Taiwanese Celebrating the End of Popular College Student Talk Show?

Taiwanese Celebrating the End of Popular College Student Talk Show?

Compiled and translated by Yuan-ling Liang

“University," a popular Taiwanese talk show launched in 2007 and remaining popular for nearly a decade, is ending its run in July due to unknown inside arrangements.

The show, translated as “College Talk” in Malaysia, invites 16 college students to participate in each episode, sharing their college lives and experiences at school or with their friends. The topics are often about pop culture in Taiwan and interpersonal relationships. It is common for students who have attended the show to become famous afterwards.

According to Carat Media Weekly Newsletter, several Taiwanese talk shows, including “Kangsi Coming” and “University,” have all made an impact on the Asian entertainment market. These shows are produced and broadcasted in Taiwan, but later viewed by the audience on video online platforms in most Chinese-speaking countries, such as China, Malaysia and other Southeast Asian nations.

While most of the audience is disappointed about the show ending, many Taiwanese have been celebrating the announcement.

Last October, an online survey showed that “University” ranked first as the TV program that Taiwanese think should be ended.

Many people think the value of the program is distorted. In the show, Taiwanese college students are usually depicted as ones who do not enjoy the academic school life and are always fooling around instead of improving their abilities. Some even say that those who received fame in the show do not have attractive personalities and only care about their appearances.

“Many people mistake the college students in the show as reflections of all the Taiwanese students, but that is totally taking part as the whole,” writes a netizen. [Quote translated]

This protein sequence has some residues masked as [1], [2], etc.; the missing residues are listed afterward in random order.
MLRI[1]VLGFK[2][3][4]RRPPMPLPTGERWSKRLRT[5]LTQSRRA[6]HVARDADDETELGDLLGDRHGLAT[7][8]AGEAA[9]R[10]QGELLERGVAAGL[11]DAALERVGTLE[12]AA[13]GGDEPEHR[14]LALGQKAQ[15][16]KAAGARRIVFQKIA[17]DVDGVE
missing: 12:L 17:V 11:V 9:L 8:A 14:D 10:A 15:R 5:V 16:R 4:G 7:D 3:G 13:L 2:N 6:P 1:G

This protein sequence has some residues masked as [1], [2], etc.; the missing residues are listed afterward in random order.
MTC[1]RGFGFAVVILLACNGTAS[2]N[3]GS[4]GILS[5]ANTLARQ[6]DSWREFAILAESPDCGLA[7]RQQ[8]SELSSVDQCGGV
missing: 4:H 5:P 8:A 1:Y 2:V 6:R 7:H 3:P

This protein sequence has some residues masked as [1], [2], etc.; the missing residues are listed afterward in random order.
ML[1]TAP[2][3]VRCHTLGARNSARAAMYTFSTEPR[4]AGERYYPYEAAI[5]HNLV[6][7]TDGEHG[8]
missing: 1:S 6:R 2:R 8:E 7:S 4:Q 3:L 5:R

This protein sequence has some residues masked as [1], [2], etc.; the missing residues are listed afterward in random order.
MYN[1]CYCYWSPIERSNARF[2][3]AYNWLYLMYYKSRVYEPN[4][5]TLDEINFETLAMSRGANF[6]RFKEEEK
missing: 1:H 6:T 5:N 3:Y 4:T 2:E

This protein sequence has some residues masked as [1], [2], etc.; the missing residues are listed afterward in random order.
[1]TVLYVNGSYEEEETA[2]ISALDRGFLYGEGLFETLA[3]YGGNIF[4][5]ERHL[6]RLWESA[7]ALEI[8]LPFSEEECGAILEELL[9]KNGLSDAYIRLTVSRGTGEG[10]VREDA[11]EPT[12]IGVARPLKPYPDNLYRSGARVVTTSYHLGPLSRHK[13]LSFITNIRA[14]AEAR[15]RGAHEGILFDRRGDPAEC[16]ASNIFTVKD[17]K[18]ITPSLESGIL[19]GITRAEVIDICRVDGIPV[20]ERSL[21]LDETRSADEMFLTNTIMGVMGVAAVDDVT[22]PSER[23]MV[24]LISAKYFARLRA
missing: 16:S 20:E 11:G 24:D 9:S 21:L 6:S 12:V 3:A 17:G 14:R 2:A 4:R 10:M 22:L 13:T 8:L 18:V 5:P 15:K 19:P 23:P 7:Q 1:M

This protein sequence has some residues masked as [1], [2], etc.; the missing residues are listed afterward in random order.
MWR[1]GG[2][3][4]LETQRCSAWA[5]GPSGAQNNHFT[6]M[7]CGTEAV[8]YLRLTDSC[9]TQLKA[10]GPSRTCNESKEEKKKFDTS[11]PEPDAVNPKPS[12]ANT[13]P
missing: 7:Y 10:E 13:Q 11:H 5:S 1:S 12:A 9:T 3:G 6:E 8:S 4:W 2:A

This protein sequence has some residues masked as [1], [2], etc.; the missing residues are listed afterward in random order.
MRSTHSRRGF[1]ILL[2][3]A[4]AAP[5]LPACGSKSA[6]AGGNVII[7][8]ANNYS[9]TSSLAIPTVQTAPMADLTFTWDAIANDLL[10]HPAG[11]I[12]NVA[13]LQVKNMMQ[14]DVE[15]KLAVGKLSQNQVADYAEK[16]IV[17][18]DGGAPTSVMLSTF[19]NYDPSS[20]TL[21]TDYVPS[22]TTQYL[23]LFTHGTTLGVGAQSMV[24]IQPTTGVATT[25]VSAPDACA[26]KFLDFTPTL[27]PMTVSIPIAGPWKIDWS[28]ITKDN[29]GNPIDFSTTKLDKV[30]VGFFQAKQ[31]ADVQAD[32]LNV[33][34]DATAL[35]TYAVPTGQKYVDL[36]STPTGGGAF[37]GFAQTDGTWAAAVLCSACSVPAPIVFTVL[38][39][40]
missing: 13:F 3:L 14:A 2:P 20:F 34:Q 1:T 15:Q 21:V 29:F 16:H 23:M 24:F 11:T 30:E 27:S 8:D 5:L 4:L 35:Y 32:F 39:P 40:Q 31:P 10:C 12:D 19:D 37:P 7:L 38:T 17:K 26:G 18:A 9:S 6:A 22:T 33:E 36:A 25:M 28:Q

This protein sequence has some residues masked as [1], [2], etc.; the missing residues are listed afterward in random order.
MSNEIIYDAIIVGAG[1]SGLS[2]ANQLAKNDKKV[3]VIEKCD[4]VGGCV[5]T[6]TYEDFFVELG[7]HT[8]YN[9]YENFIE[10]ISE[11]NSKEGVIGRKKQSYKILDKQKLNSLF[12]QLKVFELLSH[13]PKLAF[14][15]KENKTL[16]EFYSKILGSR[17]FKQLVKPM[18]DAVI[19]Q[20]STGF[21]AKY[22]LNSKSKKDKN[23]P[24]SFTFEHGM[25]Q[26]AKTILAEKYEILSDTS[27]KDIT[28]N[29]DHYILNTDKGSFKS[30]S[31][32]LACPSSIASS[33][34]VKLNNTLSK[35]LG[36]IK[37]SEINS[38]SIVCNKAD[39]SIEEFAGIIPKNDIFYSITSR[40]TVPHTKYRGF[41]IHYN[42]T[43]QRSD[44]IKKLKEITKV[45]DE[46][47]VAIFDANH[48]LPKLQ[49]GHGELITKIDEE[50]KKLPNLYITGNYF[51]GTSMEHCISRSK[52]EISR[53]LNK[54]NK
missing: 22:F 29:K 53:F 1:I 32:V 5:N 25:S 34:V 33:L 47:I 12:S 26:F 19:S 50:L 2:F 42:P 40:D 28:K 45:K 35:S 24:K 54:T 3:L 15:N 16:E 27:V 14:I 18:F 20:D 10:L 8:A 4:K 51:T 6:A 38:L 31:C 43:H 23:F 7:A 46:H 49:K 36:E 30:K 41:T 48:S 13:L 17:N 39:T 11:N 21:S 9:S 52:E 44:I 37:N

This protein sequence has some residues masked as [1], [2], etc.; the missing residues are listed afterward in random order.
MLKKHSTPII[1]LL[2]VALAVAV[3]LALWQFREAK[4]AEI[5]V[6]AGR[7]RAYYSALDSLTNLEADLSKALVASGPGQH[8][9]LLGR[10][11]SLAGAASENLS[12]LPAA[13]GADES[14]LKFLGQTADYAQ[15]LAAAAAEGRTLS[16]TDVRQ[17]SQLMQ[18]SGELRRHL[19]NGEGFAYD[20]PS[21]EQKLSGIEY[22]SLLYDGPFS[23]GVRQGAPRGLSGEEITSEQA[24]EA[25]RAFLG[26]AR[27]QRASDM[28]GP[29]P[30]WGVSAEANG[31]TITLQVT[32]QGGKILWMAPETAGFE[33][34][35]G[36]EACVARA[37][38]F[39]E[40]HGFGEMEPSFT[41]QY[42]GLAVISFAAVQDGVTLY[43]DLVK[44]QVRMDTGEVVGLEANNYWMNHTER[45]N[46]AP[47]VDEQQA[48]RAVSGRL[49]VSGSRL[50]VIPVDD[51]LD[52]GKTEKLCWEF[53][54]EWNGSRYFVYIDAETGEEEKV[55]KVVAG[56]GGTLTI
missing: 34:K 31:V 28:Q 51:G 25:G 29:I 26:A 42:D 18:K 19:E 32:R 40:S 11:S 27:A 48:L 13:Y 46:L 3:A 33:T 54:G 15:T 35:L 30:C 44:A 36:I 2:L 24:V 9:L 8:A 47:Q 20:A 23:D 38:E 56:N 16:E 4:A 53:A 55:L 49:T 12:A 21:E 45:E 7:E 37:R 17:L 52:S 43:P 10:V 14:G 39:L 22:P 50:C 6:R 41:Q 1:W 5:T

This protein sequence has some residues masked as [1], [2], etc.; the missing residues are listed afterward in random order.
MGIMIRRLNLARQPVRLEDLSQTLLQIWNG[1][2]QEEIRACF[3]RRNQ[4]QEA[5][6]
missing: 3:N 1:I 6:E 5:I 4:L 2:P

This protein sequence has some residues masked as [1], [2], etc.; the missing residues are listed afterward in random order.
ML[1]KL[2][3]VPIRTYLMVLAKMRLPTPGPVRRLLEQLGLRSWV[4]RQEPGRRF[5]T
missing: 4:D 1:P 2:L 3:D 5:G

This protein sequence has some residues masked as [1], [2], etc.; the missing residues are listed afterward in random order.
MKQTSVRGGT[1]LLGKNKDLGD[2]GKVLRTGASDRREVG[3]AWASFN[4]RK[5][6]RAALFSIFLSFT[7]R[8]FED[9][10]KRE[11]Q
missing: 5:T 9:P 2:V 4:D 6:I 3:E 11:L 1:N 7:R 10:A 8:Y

This February, the show was also criticized for objectifying women in its audition.

NTU Gender Equality Workshop posts on its Facebook page discussing the audition culture of the show. It points out that “University” listed several requirements that lack a sense of gender equality, including depictions of female applicants’ appearances and bodies. However, when it comes to male students, it emphasizes on their characteristics, hobbies and even talents.

“The producers want these girls to look beautiful, but don’t expect them to have any practical abilities. This type of show solidifies stereotypes between women and men,” writes the post. “We, as consumers and the audience of the entertainment industry, should be more picky when it comes to choosing TV shows.” [Quote translated]

On April 21, 2015, 25-year-old celebrity Yang You-ying, a regular guest on “University,” committed suicide after being bullied on the Internet.

Tom Wang, former director of the Phoenix Satellite Television, criticized “University” in a post, saying that it portrays vanity and fakeness. Wang considers the death of Yang a tragedy and a result of being exposed to such distorted values for too long.

“It is this show, ‘University,’ that conveys unhealthy values and finally made her [Yang] trapped in exhaust. Students should definitely stop watching such TV programs,” writes Wang. [Quote translated]

Talk shows occupy 80% of the TV programs in Taiwan. A UDN journalist writes in an article saying that the values created in the shows should never be taken too seriously, “because most of them are created intentionally.” [Quote translated]

Edited by Olivia Yang

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